Daily Journal Faces an Uncertain Future
Charlie Munger's death raises many questions for Daily Journal that remain unanswered following the company's 10-K and proxy filings.
“I don’t think it was a mistake to buy the Daily Journal when we did, paying the price we did. We paid $2.5 million for it, we got a dividend of $2.5 million shortly thereafter. Everything you see is profit. I think we’ve coped pretty well so far.”1
— Charlie Munger, 2021 Daily Journal Annual Meeting
On March 28, 2022, Daily Journal announced a major leadership transition. Steven Myhill-Jones, a Canadian software executive, was named as Chairman and Interim Chief Executive Officer.2 He replaced Gerald Salzman who retired at the age of 83 after spending over four decades at Daily Journal as a Director, President, CEO, and CFO. Charlie Munger resigned as Chairman but remained on the board and continued to manage the company’s large portfolio of marketable securities.
The passing of the baton to a young executive with a technical background was an important moment for a company that first entered the software business in 1999. Charlie Munger’s continued presence as a director and manager of the investment portfolio created a sense of continuity despite his advanced age.
In particular, it is unclear who will have authority over the securities portfolio. Valued at over $300 million at the end of the fiscal year, the portfolio is of great importance relative to Daily Journal’s $460 million market capitalization.3 In addition, it is not clear that the current three members of the board have adequate skin in the game in terms of ownership. Institutional knowledge might also be limited given that the longest serving board member joined the company less than five years ago.
Charlie Munger owned 46,280 shares and trusts benefiting the Munger family own 131,297 shares. In combination, this ownership interest is worth $59.3 million and accounts for 12.9% of shares outstanding. While this interest is not a large percentage of Mr. Munger’s estate, it is a large holding in absolute terms. More importantly, Mr. Munger quite clearly cared about the future of Daily Journal. As a result, I approach the situation by seeking to better understand how the current structure might make sense as opposed to assuming that proper planning did not take place.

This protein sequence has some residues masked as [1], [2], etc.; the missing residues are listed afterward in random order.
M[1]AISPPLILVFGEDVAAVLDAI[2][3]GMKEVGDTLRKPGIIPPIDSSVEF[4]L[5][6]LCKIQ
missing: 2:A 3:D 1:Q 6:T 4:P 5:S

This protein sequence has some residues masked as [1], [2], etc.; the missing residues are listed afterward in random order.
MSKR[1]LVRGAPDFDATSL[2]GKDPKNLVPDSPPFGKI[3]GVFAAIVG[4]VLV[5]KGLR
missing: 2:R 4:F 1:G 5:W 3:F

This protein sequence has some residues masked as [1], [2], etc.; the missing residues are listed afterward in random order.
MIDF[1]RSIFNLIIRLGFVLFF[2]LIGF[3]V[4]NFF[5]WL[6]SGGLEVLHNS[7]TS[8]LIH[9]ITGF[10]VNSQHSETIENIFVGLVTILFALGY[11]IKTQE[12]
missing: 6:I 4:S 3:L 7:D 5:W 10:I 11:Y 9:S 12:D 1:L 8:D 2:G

I first analyzed Daily Journal twelve years ago in Daily Journal Corporation: Declining Publisher or Rising Hedge Fund? I passed on making an investment given that the traditional business was in decline, the software business was unproven, and Charlie Munger, at the age of 88, was not likely to remain involved for very long. When I revisited the company five years later, I could not justify the premium over book value.
Last year, I wrote a comprehensive analysis of Daily Journal for paid subscribers. This report is now freely available in full. Readers with a serious interest in the company should review the report before continuing with this article. I will not attempt to reproduce all historical information and narratives from my report in this article.
In this article, I present a brief update of business developments based on the recently released 10-K for the fiscal year that ended on September 30, 2023. I then turn my attention to the structure and management of the investment portfolio, both in terms of its concentrated nature and its leverage. Finally, I address corporate governance issues and the company’s proposed equity compensation plan that has been seeded by Charlie Munger’s gift of 3,720 shares of his stock which he donated in 2022.
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Daily Journal publishes nine newspapers in California and one newspaper in Arizona. The Los Angeles and San Francisco Daily Journals share a great deal of content. Both were founded in the late nineteenth century and have a distinguished history serving the legal profession. With a subscription rate of $887, these papers are not cheap but are highly valued by judges, lawyers, and others in the legal profession. The combined circulation of the Daily Journals posted a small increase in fiscal 2023 after years of constant decline. Although the papers have historically enjoyed significant pricing power, the subscription rate held steady for only the second time this century.
The following exhibit provides an illustration of the long-term decline of the Daily Journals. The impact of the decline in circulation has been mitigated by a steady increase in the subscription price. While imprecise due to apparent discounting, the “run-rate” of circulation revenue has still been on a clear downward trajectory.